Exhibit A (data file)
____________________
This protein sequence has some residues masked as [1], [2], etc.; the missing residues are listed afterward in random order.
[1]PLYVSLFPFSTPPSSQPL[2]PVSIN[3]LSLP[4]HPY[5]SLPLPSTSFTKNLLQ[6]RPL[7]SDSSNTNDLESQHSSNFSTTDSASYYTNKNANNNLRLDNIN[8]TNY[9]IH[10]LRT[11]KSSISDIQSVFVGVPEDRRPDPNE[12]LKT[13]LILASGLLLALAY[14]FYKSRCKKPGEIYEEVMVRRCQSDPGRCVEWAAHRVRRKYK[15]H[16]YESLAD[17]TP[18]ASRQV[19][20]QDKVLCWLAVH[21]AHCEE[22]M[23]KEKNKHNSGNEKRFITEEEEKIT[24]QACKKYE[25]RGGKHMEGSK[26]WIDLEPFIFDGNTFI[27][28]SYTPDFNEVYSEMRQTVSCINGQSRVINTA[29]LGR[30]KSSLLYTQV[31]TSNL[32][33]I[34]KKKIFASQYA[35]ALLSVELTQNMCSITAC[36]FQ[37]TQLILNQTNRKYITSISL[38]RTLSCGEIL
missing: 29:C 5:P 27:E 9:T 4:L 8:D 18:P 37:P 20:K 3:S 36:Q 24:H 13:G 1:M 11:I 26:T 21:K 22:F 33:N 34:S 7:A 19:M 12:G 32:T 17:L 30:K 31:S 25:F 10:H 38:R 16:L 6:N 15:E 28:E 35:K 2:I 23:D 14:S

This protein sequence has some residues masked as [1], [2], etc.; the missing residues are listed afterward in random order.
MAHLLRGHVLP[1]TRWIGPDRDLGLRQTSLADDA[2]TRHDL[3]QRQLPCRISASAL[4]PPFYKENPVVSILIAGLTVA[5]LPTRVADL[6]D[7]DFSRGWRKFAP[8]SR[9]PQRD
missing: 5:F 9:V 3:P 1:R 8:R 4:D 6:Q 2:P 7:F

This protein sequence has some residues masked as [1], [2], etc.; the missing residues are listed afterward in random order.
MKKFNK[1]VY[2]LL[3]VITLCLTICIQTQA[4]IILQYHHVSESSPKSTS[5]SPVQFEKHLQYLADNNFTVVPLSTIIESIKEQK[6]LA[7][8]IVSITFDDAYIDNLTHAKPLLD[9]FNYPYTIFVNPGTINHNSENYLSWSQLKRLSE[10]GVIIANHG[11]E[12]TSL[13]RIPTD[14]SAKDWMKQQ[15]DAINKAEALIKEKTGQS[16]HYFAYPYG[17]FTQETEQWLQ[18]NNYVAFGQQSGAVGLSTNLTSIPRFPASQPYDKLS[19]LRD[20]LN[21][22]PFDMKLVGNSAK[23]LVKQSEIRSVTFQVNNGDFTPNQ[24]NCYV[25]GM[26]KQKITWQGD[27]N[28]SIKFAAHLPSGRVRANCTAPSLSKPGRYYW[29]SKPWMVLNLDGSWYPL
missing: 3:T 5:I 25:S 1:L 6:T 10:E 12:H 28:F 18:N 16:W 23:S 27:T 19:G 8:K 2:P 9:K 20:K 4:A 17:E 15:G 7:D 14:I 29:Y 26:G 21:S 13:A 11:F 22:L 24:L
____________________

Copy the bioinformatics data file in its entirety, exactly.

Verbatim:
This protein sequence has some residues masked as [1], [2], etc.; the missing residues are listed afterward in random order.
[1]PLYVSLFPFSTPPSSQPL[2]PVSIN[3]LSLP[4]HPY[5]SLPLPSTSFTKNLLQ[6]RPL[7]SDSSNTNDLESQHSSNFSTTDSASYYTNKNANNNLRLDNIN[8]TNY[9]IH[10]LRT[11]KSSISDIQSVFVGVPEDRRPDPNE[12]LKT[13]LILASGLLLALAY[14]FYKSRCKKPGEIYEEVMVRRCQSDPGRCVEWAAHRVRRKYK[15]H[16]YESLAD[17]TP[18]ASRQV[19][20]QDKVLCWLAVH[21]AHCEE[22]M[23]KEKNKHNSGNEKRFITEEEEKIT[24]QACKKYE[25]RGGKHMEGSK[26]WIDLEPFIFDGNTFI[27][28]SYTPDFNEVYSEMRQTVSCINGQSRVINTA[29]LGR[30]KSSLLYTQV[31]TSNL[32][33]I[34]KKKIFASQYA[35]ALLSVELTQNMCSITAC[36]FQ[37]TQLILNQTNRKYITSISL[38]RTLSCGEIL
missing: 29:C 5:P 27:E 9:T 4:L 8:D 18:P 37:P 20:K 3:S 36:Q 24:H 13:G 1:M 11:I 26:T 21:K 22:F 33:N 34:S 7:A 19:M 12:G 32:T 17:L 30:K 31:S 25:F 10:H 38:R 16:L 6:N 15:E 28:E 35:K 2:I 23:D 14:S

This protein sequence has some residues masked as [1], [2], etc.; the missing residues are listed afterward in random order.
MAHLLRGHVLP[1]TRWIGPDRDLGLRQTSLADDA[2]TRHDL[3]QRQLPCRISASAL[4]PPFYKENPVVSILIAGLTVA[5]LPTRVADL[6]D[7]DFSRGWRKFAP[8]SR[9]PQRD
missing: 5:F 9:V 3:P 1:R 8:R 4:D 6:Q 2:P 7:F

This protein sequence has some residues masked as [1], [2], etc.; the missing residues are listed afterward in random order.
MKKFNK[1]VY[2]LL[3]VITLCLTICIQTQA[4]IILQYHHVSESSPKSTS[5]SPVQFEKHLQYLADNNFTVVPLSTIIESIKEQK[6]LA[7][8]IVSITFDDAYIDNLTHAKPLLD[9]FNYPYTIFVNPGTINHNSENYLSWSQLKRLSE[10]GVIIANHG[11]E[12]TSL[13]RIPTD[14]SAKDWMKQQ[15]DAINKAEALIKEKTGQS[16]HYFAYPYG[17]FTQETEQWLQ[18]NNYVAFGQQSGAVGLSTNLTSIPRFPASQPYDKLS[19]LRD[20]LN[21][22]PFDMKLVGNSAK[23]LVKQSEIRSVTFQVNNGDFTPNQ[24]NCYV[25]GM[26]KQKITWQGD[27]N[28]SIKFAAHLPSGRVRANCTAPSLSKPGRYYW[29]SKPWMVLNLDGSWYPL
missing: 3:T 5:I 25:S 1:L 6:T 10:E 12:H 28:F 18:N 16:W 23:S 27:T 19:G 8:K 2:P 9:K 20:K 4:A 17:E 15:G 7:D 14:I 29:Y 26:G 21:S 13:A 11:F 22:L 24:L